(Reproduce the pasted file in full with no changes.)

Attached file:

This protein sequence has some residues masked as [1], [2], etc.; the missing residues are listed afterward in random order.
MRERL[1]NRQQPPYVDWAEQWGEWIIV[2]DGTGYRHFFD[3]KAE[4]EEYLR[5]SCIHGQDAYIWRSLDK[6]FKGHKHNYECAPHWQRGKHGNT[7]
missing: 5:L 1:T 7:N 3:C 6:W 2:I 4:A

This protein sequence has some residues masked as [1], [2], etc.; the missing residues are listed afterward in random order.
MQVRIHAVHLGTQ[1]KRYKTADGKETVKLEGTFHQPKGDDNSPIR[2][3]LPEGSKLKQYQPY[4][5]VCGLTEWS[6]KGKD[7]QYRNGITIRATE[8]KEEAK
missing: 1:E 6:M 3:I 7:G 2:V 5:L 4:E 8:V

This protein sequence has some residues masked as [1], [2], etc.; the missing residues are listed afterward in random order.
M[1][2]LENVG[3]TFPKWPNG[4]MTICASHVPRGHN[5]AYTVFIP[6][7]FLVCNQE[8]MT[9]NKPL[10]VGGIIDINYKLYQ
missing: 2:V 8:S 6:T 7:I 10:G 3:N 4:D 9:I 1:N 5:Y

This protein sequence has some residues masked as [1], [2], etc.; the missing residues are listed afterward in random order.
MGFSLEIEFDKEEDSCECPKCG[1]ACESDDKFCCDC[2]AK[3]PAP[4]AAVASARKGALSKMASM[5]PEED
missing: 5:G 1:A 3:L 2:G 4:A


This protein sequence has some residues masked as [1], [2], etc.; the missing residues are listed afterward in random order.
MRERL[1]NRQQPPYVDWAEQWGEWIIV[2]DGTGYRHFFD[3]KAE[4]EEYLR[5]SCIHGQDAYIWRSLDK[6]FKGHKHNYECAPHWQRGKHGNT[7]
missing: 5:L 1:T 7:N 3:C 6:W 2:I 4:A

This protein sequence has some residues masked as [1], [2], etc.; the missing residues are listed afterward in random order.
MQVRIHAVHLGTQ[1]KRYKTADGKETVKLEGTFHQPKGDDNSPIR[2][3]LPEGSKLKQYQPY[4][5]VCGLTEWS[6]KGKD[7]QYRNGITIRATE[8]KEEAK
missing: 1:E 6:M 3:I 7:G 2:V 5:L 4:E 8:V

This protein sequence has some residues masked as [1], [2], etc.; the missing residues are listed afterward in random order.
M[1][2]LENVG[3]TFPKWPNG[4]MTICASHVPRGHN[5]AYTVFIP[6][7]FLVCNQE[8]MT[9]NKPL[10]VGGIIDINYKLYQ
missing: 2:V 8:S 6:T 7:I 10:G 3:N 4:D 9:I 1:N 5:Y

This protein sequence has some residues masked as [1], [2], etc.; the missing residues are listed afterward in random order.
MGFSLEIEFDKEEDSCECPKCG[1]ACESDDKFCCDC[2]AK[3]PAP[4]AAVASARKGALSKMASM[5]PEED
missing: 5:G 1:A 3:L 2:G 4:A